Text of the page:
I have made many Screw-Cutting Gears to suit my other lathes.
    I am currently making SC gears METRIC 1mm DPM including 127 and 126 & heap of others

    A.

    1. Adrian says:

      Would be very interested to see your mill attachment
      I’m assuming that your Lathe is powered or is it using a treadle ?

  6. Alex Stewart says:

    I have just bought a drummond brothers lathe is there any where I can buy spares, also I would need a instruction book.
    Alex Stewaart 2/07/2014

  7. Kerry Westcott says:

    I have found among my fathers belongings a little booklet “M” Type 3 1/2″ Centre lathe by Drummond Bros. Would anyone be interested in it?

  8. I have recently purchased a Drummond Bros 4″ A type lathe.Any information will be greatly appreciated.Side plate i provides thread,mandrel etc,need additional info on ngear set ups

  9. Lain says:

    I have what looks like a very old floor standing hand drill by Drummond Bros the number on the name plate is 343 it has a bit missing I would like to find out more about this hand drill an hope to find some photos of one so that i can make up the missing part that it needs to complete it can any one help me with photos etc

  10. PAUL DOUGHTY says:

    Hi, Robert Jones,25 July 2010, Michael M, 3 July 2019, Tom Martin,26oct 2019, Vladymir Rogov ,17 Jan, 2014, Alan Swales, 30 Jan 2014, Alex Stewart,2 July,2014, Kerry Westott 16 Mar 2015, Hi, Gentlemen, I have a Drummond Bros /Arbelux ( I think ) lathe no 1944 in good condition I’m in the throws of overhauling it to mainly to clean and some repairs can you help in anyway at to direct me to plans or bits to suit, like a fixed or travelling steady or a walram left hand/ back gear bracket or plans or a copy of the alike even measurements would help soas I make my own if you can help great I can afford the cost if reasonable . Kindest regards, Paul Doughty Balmain Sydney Australia.

  11. Ray Davies says:

    I have a Drummond round bed lathe, (photos available), the lathe was originally a treadle operated machine but the treadle mechanism is gone and it had been driven by an electric motor when last used 20 odd years ago. The late is complete with original stand and cast iron tray all with original dark green paint. Other than that the lathe is complete, working and with a selection of gears, tool posts and slides etc.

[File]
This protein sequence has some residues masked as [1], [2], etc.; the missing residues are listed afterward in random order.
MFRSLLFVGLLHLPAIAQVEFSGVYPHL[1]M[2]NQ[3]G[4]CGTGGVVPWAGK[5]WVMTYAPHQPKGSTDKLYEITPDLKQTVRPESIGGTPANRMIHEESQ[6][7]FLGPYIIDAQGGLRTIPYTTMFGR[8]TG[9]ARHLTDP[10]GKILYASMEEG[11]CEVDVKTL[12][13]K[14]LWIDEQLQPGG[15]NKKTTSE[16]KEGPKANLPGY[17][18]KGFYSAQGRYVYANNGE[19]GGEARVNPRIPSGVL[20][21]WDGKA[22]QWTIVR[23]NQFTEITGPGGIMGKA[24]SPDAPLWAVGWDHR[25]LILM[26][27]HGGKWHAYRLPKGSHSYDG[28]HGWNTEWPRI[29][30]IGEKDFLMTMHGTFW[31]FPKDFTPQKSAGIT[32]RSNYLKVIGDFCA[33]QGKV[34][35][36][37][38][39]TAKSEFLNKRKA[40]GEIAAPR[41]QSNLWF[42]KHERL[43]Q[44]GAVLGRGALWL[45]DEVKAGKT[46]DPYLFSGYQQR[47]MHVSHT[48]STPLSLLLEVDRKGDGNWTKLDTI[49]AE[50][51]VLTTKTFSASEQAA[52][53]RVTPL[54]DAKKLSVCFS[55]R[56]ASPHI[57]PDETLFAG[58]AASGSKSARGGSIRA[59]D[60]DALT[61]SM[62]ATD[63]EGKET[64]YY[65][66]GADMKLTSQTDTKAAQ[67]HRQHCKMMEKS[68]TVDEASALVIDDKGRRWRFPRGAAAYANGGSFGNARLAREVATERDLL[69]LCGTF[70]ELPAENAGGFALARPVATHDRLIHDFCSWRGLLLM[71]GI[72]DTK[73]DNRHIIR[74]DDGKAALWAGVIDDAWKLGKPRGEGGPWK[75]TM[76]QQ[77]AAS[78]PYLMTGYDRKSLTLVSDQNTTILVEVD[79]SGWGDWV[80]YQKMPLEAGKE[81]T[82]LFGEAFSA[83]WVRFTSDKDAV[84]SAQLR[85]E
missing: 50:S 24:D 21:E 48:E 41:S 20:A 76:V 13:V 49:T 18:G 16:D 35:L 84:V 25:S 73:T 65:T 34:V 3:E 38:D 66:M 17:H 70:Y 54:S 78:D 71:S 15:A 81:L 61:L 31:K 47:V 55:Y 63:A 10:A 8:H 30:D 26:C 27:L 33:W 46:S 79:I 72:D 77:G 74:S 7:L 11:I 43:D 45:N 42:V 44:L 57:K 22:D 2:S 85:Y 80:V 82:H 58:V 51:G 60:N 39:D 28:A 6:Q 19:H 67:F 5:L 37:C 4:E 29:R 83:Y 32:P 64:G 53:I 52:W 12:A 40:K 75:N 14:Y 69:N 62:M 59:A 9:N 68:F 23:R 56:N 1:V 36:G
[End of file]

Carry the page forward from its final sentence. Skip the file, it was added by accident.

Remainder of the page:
If an enthusiastic person wished to have this lathe I will gift it to them but the carrier from Northern Ireland would have to be paid by them. I can be reached on 07765775251.

    1. Ray Davies says:

      Now gone!

    2. Paul Doughty says:

      Hi Ray, Could you let me know where you live or an EM address , or an australian phone no’ if you live here downunder.. l am interested in any bits for a 3″ or 4″ Drummond / (Arbelux) 11″ between centres , Let me know whar you have , just found your reply , REGARDS E P D. .

      1. Raymond Davies says:

        Hi Paul, sorry I haven’t been monitoring my reply, email sent cheers, Ray

        1. Paul Doughty says:

          HI AGAIN RAYMOND, RECEIVED YOUR SHORT REPLY , COULD YOU LET ME KNOW YOUR WHERE ABOUTS IN THE WORLD ,I’M IN NSW AUSTRALIA. PH No.61298186563 OR EM [email protected] Kind Regards , PAUL ‘D’

  12. Warren Page says:

    I served my Apprenticeship at Drummond’s in Guildford between 1973 to 1979, I specialised in gear cutting using Maxicut 2A, 2C and 3A as well as a Drummond/Norton Hoblique hobbing machine, the were Pfauter hobbing machines there as well. It was an excellent Apprenticeship program along with the FE side at Guildford College of Technology, I still have my Drummond’s engraved gold watch for being apprentice of the year in 1977. This excellent Apprenticeship model I use today at my present employer Xtrac, Xtrac even had 2 Maxicut 2A’s in its early days. I still see Maxicut’s still running and in production to this day which shows how well made and reliable Drummond machinery was. One of the last Maxicut 2A’s produced is still running at Dathan cutting tools company in Yorkshire with 3 other Maxi’s. I remember the first CNC lathe type 39 then the type 42 with a more reliable GE controller, the automated Zil cylinder liner line. But alas closure in 1981 stopped all that. A great start to a life long Engineering career.

  13. Paul says:

    I have just bought an house and left behind is a John hall lathe made by the drummond bros it still runs but I don’t have a clue about it

  14. Steve says:

    Hi- i have just found an old drummond brothers lathe,
    How do I identify it?
    Ive not bought it yet but im planning on having a look,
    Steve

Leave a Reply

Your email address will not be published. Required fields are marked *